In both the Netherlands and the EU, government policy is directed towards a clean, affordable and reliable energy mix. This goal demands not only energy savings and investments in renewables, but also support of CCS in order to achieve a low carbon footprint in the energy mix. However, public acceptance of onshore CCS in the Netherlands is low; therefore, the government has chosen to support only offshore CCS for the moment.
To facilitate the development of offshore CCS, the Dutch government and the European Union are co-funding the ROAD project together with the initiators, E.ON and GDF SUEZ. The ROAD project aims to develop a large-scale, integrated CCS demonstration project. This demonstration project encompasses the capture of 25% of the CO2 in the flue gases of a coal-fired power plant (owned by E.ON), transporting this through a 25 km pipeline (operated by GDF SUEZ) and storing it via an injection platform in a 3.5 km deep depleted gas reservoir (operated by TAQA).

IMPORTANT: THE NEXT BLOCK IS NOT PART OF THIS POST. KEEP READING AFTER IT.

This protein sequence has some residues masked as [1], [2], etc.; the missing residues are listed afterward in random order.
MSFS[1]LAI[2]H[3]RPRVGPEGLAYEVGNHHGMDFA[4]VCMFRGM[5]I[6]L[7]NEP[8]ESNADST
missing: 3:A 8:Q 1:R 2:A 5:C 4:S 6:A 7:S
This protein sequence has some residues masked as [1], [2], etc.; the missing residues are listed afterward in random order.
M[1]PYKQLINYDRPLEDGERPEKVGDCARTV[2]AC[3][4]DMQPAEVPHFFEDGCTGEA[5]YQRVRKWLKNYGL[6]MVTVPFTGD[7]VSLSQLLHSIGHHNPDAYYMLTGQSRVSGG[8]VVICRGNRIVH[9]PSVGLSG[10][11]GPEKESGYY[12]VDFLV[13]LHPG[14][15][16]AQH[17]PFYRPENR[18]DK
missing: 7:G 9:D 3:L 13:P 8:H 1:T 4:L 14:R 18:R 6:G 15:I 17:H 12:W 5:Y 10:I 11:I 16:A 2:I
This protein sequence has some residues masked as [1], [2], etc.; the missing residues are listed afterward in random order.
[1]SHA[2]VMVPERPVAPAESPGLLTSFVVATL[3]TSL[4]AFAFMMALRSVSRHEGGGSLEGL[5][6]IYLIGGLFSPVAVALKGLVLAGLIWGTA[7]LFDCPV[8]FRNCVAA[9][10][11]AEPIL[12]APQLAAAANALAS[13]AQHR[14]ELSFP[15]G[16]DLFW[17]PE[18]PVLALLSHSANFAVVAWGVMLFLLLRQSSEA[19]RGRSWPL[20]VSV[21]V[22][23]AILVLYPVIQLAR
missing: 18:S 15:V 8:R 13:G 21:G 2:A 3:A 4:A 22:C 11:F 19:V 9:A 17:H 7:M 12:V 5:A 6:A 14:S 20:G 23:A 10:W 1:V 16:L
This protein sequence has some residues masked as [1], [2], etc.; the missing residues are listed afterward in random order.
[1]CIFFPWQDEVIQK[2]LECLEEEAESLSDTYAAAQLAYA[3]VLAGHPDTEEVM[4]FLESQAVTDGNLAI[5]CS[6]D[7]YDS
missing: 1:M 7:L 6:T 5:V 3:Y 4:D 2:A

ROAD needs a number of permits and consents to set up the demonstration project. The permitting process is the main process in which stakeholders can participate. By using this permitting process as a case study, and comparing it to a previous (unsuccessful) onshore CCS project in the Netherlands, we argue that it is best to start with a successful offshore CCS demonstration project. Mainly because the NIMBY effect does not play a role, public resistance against such an offshore CCS project is low. The government can then use this project to show that CCS can be done safely and without negatively impacting the environment or the public. In short: a successful offshore CCS project will help establish the necessary societal embedding for future CCS projects in the Netherlands and elsewhere in Europe, both onshore and offshore.
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